Saturday, November 29, 2014

People of Bhutan

Bhutan is a wonderful place to take photos of people. The Bhutanese are very friendly, and our guides said that if people don't speak English, just pantomime taking a photo, and they will almost always smile and nod to say "Of course!" Here are some of my favorite snaps of the Bhutanese people.

At a ceremonial gathering, this grandpa urged his granddaughter to look at the camera:

The ceremony involved giving out hot tea and cooked rice to anybody who wanted. But that's all you got--rice. No bowl, no utensils. That was just fine with folks:

The national costume for men is a kimono-like, knee-length jacket called a "Gho." Bhutanese men wear the Gho whenever they are at work; otherwise, they are free to wear Western clothes if they wish:

But they can wear whatever footgear they prefer:

When it's hot, men often slip off the sleeves of their Gho and let it flop over their tightly wrapped sash around their hips:

Boys also wear the Gho:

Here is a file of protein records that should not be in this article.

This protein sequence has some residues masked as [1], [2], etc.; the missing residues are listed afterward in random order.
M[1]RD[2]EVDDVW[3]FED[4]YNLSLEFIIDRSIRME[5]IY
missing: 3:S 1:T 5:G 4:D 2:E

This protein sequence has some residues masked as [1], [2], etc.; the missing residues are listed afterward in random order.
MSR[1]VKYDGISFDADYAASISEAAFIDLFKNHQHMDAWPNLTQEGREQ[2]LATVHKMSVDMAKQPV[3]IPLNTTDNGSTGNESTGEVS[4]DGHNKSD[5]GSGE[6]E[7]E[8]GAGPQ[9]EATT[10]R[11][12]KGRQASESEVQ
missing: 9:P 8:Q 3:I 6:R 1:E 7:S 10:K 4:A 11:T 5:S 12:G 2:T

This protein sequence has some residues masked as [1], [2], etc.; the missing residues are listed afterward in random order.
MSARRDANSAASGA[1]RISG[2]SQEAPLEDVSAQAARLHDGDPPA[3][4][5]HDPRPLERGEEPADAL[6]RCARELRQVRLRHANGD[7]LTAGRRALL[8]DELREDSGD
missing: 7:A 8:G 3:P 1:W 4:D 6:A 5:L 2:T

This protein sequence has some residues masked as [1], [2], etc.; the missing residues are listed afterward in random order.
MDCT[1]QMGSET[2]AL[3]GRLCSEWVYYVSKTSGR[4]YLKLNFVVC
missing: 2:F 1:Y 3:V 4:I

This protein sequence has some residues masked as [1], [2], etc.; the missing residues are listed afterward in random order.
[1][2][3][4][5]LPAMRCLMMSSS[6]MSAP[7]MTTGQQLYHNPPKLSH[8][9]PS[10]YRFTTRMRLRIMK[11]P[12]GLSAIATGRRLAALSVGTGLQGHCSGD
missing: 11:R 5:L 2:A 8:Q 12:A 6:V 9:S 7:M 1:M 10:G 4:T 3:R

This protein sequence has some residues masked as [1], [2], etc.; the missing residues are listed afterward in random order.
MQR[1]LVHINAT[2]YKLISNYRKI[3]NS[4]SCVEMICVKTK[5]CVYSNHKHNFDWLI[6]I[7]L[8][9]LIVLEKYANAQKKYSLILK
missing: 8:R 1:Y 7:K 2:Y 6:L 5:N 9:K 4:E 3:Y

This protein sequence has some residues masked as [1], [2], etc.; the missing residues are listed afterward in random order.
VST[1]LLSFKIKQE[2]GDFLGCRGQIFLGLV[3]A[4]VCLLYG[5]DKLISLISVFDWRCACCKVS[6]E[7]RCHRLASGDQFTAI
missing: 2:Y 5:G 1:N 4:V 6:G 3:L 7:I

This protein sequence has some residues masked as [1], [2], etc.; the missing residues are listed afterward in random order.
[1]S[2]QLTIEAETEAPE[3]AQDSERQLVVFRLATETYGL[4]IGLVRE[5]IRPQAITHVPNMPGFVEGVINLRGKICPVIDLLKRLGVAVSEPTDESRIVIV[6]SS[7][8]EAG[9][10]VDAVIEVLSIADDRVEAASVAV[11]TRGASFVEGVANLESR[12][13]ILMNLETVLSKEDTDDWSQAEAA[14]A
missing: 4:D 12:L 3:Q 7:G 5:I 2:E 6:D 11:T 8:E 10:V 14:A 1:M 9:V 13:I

Or not:

The national sport in Bhutan is archery, which is enjoyed using both the traditional bows and the modern, composite bows:

In general, the Bhutanese keep their traditions alive but also embrace the new:

Some things are done the same way they've been done for hundreds of years. Like harvesting the rice crop with hand tools:

She's harvesting rice while wielding a mean-looking sickle and toting her water in a Coke bottle:

The Buddhist monks of Bhutan wear red robes. The monk at the left had a detail at his waist that caught my eye:

Here it is!:

The traditional dress for Bhutanese women is a short jacket and long, slim skirt. In the week and a half that I was there, I saw maybe one chubby Bhutanese woman; otherwise, every woman looks fantastic in the slim skirt.

These young ladies were bellhops in one hotel we visited:

About 2/3 to 3/4 of the population in Bhutan practices Buddhism; the rest are Hindu, pretty much. This is the face of a huge Buddha statue that looks out over the capitol city of Thimpu. We were told there is a $10 million diamond in the center of Buddha's forehead:

Monasteries, temples, stupas (dome-shaped shrines), and prayer wheels are everywhere. Some prayer wheels are driven by water; this one rotated on kid power:

Everywhere we went, older ladies and their wonderful wrinkles caught my eye:

Old people often carried their prayer beads with them in public. Younger people, our guide told us, don't have the time to use the beads during the day, so they tend to use them when they are at home, before or after work:

The Bhutanese are a smiley, friendly people who seem genuinely happy to have visitors in their beautiful country: 

I loved meeting them and traipsing around their lovely countryside.

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